Yes, they do. I have spent a lot of time online looking for reasons why. I didn't find any good ones to convince me I might be missing out on any essential nutrients if I don't eat bread or pasta. Of course, grains give us a ready source of energy, but what if I already have plenty of energy stored away on my hips and thighs?
Then I realized bread is probably the world's oldest processed food. So old, that we don't even think of it as a processed food any more. It is a staple that we take for granted. It's hard - especially at first - to imagine living normally without eating bread.
I also spent a lot of time looking for the nutritional benefits of bread. Conventional health wisdom tells us that it's good to eat wholewheat bread. Certainly, it's better than white bread. However I have baked a lot of bread myself, and I know that even a wholewheat loaf tastes way better when it has a substantial portion of white flour in it. Often wholewheat bread is little more than white bread with bran thrown back in. So you're not eating a whole grain.
As such, there are no essential nutrients in that bread that you need for optimal health. It took me a while to realize that.
Then I spent time looking up the nutrients of other grains like quinoa, millet, barley and the like. They are undoubtedly better for you than a similar quantity of bread. But they also contain a lot of sugars. That's something to keep in mind. You might want to continue to eat them in controlled quantities, or you may choose to eliminate them almost altogether, like I have done. It's up to you.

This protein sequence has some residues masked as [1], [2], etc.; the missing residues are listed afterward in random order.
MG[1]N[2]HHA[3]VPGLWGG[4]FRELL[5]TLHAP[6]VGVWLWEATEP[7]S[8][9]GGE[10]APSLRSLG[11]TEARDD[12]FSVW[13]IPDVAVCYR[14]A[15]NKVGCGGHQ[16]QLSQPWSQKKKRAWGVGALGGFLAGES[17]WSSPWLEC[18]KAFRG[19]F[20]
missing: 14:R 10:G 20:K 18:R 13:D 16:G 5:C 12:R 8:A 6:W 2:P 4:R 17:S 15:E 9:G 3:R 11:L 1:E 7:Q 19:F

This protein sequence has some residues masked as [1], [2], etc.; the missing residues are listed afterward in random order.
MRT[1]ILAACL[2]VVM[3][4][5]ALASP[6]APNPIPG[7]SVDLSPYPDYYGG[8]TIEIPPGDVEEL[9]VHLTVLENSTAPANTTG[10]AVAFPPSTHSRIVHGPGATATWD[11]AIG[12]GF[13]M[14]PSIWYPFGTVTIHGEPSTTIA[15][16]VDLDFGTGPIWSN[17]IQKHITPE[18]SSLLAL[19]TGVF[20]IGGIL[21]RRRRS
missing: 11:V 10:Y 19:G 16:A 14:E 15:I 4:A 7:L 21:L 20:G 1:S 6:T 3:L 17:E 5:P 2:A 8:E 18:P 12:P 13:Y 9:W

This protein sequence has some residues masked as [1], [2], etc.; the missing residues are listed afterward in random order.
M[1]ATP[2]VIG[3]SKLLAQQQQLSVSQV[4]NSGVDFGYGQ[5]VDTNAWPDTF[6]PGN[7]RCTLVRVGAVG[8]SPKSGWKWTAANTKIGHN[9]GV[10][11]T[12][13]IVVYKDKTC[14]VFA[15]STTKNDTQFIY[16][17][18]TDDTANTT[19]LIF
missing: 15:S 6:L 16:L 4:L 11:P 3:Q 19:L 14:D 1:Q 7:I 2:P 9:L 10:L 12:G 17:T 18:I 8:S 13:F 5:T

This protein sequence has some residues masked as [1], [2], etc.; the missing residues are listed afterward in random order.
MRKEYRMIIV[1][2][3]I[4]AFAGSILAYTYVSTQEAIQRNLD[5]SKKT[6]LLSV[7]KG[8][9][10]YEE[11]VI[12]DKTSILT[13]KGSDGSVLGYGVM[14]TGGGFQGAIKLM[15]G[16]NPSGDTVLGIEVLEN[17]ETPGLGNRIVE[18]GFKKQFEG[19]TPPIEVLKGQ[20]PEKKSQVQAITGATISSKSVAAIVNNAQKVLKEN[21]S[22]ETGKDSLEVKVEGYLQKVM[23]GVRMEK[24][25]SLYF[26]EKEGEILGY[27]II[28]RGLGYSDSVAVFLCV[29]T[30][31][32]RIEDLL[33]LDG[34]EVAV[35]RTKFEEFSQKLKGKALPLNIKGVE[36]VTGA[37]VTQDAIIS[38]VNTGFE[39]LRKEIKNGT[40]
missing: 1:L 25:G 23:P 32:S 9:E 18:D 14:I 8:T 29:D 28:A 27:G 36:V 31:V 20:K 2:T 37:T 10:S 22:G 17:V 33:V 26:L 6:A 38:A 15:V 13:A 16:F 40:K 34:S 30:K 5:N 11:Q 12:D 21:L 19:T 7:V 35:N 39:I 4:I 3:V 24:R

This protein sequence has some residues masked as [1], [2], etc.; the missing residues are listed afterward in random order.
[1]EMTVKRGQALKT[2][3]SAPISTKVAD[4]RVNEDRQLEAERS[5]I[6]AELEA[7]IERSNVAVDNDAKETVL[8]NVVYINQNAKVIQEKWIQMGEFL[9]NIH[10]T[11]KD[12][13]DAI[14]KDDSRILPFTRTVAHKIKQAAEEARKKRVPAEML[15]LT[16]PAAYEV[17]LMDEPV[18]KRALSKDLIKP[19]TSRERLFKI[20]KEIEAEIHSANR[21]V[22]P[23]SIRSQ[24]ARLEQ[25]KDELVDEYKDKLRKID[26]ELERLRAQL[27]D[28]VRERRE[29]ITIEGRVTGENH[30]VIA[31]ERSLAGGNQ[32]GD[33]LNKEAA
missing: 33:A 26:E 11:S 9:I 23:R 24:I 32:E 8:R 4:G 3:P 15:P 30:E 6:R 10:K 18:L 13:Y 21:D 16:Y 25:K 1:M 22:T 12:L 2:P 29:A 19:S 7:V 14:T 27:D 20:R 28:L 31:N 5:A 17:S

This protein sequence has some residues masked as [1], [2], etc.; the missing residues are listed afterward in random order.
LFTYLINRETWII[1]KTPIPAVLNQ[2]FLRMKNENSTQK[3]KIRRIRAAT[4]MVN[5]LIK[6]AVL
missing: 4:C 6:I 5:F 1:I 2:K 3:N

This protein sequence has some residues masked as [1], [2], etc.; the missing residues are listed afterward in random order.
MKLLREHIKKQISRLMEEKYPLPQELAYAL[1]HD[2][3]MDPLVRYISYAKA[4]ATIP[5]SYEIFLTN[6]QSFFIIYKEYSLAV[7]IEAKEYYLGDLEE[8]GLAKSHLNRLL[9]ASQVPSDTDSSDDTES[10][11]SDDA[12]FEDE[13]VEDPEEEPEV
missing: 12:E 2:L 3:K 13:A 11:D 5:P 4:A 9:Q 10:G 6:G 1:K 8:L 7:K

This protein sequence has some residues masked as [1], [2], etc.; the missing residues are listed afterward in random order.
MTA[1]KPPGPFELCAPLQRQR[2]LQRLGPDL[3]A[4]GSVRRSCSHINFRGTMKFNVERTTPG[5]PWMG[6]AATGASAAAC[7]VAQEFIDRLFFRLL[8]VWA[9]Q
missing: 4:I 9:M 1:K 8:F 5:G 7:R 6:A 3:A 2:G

At the end of the day, weight loss occurs when you use up more calories than you consume. Carbs give you a burst of energy, and then your blood sugar dips and you become hungry again. At such times it's easier to reach for a starchy snack with a high glycemic load like a cookie or a glass of pop to make you feel good again. Portion control is very hard for many people, and most of us are much more sedentary than our ancestors were. This is how weight creeps up as we get older, especially after we reach middle age.
When you reduce the glycemic load in your diet, you won't experience the ups and downs as much and you won't feel as hungry when your body hits the down. Ultimately weight loss comes from reduced calorie intake, but by getting off the grain ride, you can make it easier.
Another way to put it is that something has to give in order to lose weight. By eliminating the non-essential food choices, it leaves more space for the foods that are better for you and which won't leave you wanting to eat more than you need to.
This, in a nutshell, is why I don't agree with the nutritionists who recommend eating 6-8 portions of carbohydrates every day.